From my experience, the most crucial thing you have to keep your eye on when playing as Aganos is your armour level. Your success absolutely hinges on how you keep the chunk meter filled in between bouts of fighting. In some ways, you want to be playing Aganos in a similar fashion to the way Fulgore used to originally work in Season 1. What I mean by this is that just like how you’d previously need to pick moments in-between all the furious onscreen fisticuffs to manually charge Fulgore’s Reactor, you want to use any brief window you can to bulk up with rocks as you fight as Aganos, as well as frequently make use of the Resource Ender. Even though he’s a god-like goliath, you don’t want to rush in to battle without a plan as Aganos and hope to wreck shop. His beefy power comes at the cost of his slow movement speed and move telegraphs and lengthy start-up and recovery animations to some of his moves. Success with Aganos comes from knowing when to roll in and play aggressively and when to back off, zone with projectiles and create space.
Run out of rocks, and you’ll soon be struggling, as your zippier opponents will be able to quickly interrupt your attack animations and chisel away at your health. It can only take one little mistake, or one fluffed move to find yourself stripped of armour and taking a pounding. Once you’ve lost armour, you really need to try and get some space between you and your opponent and armour up again, perhaps most easily achieved by using Ruin to launch your attacker across the screen, or a combination of Heavy Punch and Heavy Kick.
A good Aganos player will be constantly looking for opportunities to trap their opponent. As speed isn’t his forte, you need to keep the pressure on as Aganos by getting walls up behind your attacker and not allowing them to retreat across the screen, particularly if they are a long-range zoner like Glacius or Kan-Ra. The walls are an essential part of Aganos’ arsenal, but bear in mind that if you place them unwisely, they can actually have the reverse effect of essentially trapping you instead. I’ve found that the fast rushdown characters like Riptor and Sabrewulf can be a real problem for Aganos up-close, so bear in mind that if you end up trapping a close range specialist opponent between your walls and you’re completely out of armour, you’re essentially making their job of racing in to maul you even easier.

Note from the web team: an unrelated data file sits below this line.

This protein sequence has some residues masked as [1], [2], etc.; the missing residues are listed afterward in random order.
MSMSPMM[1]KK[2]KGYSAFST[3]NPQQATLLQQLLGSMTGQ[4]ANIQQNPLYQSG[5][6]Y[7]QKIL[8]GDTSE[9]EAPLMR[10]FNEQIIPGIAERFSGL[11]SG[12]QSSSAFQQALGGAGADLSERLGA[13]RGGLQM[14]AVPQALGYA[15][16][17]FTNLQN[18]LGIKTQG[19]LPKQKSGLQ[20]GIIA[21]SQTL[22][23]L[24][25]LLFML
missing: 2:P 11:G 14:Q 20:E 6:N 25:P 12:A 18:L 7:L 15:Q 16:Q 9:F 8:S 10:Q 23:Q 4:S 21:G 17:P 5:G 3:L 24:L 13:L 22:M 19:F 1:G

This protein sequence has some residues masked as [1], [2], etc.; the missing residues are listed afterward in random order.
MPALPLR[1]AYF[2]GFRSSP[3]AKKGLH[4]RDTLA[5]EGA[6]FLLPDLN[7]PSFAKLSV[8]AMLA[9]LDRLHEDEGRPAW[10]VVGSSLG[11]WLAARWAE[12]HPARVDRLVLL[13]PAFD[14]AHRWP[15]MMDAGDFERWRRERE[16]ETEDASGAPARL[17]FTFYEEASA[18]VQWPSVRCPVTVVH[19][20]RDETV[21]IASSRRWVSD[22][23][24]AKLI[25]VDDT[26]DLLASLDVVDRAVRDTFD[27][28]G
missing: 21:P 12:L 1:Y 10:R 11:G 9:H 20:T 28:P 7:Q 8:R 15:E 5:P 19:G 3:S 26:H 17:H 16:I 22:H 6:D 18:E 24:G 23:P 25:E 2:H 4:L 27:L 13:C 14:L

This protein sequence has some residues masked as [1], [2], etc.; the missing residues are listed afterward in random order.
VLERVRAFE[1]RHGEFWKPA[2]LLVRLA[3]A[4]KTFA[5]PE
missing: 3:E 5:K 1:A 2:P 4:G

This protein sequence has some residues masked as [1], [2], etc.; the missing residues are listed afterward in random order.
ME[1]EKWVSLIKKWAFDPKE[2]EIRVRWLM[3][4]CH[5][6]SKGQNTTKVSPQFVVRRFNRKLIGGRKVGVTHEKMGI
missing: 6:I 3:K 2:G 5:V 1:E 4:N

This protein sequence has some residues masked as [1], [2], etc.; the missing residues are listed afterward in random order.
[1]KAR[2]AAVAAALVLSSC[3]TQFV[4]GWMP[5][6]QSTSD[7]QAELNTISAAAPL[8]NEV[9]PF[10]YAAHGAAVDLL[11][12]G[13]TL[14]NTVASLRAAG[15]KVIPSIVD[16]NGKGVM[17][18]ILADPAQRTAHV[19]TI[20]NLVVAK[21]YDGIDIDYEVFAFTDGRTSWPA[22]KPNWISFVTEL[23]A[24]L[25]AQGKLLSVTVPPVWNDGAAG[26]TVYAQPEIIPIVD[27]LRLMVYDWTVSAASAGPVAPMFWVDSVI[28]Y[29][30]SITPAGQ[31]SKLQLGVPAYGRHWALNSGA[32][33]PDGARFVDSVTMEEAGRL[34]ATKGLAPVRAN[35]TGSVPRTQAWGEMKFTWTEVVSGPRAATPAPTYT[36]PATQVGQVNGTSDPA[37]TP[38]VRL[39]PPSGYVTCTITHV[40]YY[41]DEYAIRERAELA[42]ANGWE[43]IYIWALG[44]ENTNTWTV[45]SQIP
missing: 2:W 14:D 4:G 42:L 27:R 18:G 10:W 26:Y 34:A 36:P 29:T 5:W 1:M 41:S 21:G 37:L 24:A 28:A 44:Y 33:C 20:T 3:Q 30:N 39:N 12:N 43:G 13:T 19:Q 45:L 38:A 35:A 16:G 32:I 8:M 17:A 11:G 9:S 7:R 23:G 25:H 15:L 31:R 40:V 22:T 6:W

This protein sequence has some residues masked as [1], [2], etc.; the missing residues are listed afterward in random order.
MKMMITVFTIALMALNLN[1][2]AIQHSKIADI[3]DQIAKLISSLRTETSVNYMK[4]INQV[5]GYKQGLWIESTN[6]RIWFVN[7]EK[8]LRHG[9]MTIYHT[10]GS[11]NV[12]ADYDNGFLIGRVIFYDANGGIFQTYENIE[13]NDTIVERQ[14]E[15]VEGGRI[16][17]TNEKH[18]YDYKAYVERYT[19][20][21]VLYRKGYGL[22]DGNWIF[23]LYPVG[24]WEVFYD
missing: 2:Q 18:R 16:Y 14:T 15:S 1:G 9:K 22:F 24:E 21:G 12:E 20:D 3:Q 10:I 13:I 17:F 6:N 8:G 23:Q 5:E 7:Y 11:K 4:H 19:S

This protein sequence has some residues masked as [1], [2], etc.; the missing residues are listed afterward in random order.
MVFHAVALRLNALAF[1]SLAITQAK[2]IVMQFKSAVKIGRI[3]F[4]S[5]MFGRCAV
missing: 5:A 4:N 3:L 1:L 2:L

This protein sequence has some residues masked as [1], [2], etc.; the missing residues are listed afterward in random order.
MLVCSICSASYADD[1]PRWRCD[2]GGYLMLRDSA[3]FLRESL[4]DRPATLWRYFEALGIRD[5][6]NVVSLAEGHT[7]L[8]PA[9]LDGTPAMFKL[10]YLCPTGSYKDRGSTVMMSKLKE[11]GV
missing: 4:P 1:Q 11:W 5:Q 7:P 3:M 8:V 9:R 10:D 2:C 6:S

Additionally, Hisako (long overdue guide for her coming up shortly) can also be a source of particularly painful nightmares for Aganos, as his slow move telegraphs are easy to counter by smart Hisako players, so try and mix in plenty of projectile attacks to force her to teleport, or keep her at bay with Ruin if she tries leaping in for a combo. Ideally you want to get Hisako players worked up and frustrated, in order that they stop countering you and go on the offensive – at which point you can just steamroller through them like a hot stone knife through evanescent butter.
Don’t feel that you’ve got to have everything in play at once as Aganos. Your projectiles, walls and armour all cost chunks to use, so make sure to pick the right tool for your current situation. Use projectiles when your opponent is retreating or attempting to zone you with their own ranged attacks, and go for walls when they’re closing in to make them anxiously aware that they might be sent crashing painfully back through them a few seconds later. Don’t forget to save a few chunks for armour though, otherwise you’re asking for a beating if you mess up.
Like with other heavy hitting characters such as Thunder, Aganos only needs to get a couple of decent combos in each round to wipe the floor with your opponent. Yes, you still have to work to create opportunities in your match-ups and keep track of the crazy mind Killer Instinct mind games as per usual, but a couple of short but well-planned combos are all it usually takes to destroy your opponent as Aganos. So, just remember, if you’re out of rocks and taking a lot of punishment, don’t get too phased out; you only need to land a few brutal combos, or smash them through a few walls in order to turn the fight back around in your favour. Due to his large size, it can be hard to defend against sneaky aerial crossups (yes, I’m looking at you Sadira), so don’t forget to use Flick to swat down opponents trying to get up in your multiple stony faces.
Anyway, that’s pretty much all the amateur level tips I have on playing as Aganos. He’s an incredibly fun behemoth of a bruiser to get to grips with, and like I said before, easily my favourite character of the Season 2 cast. Keep up the great work Iron Galaxy! Hisako is up next, another awesome (albeit terrifying) brand new fighter to the series, who’s particularly good at giving her opponents a real nightmare of a time in battle. Until next time, keep those green fingers of yours locked on your controllers and fightsticks and don’t forget to rock the chunk out!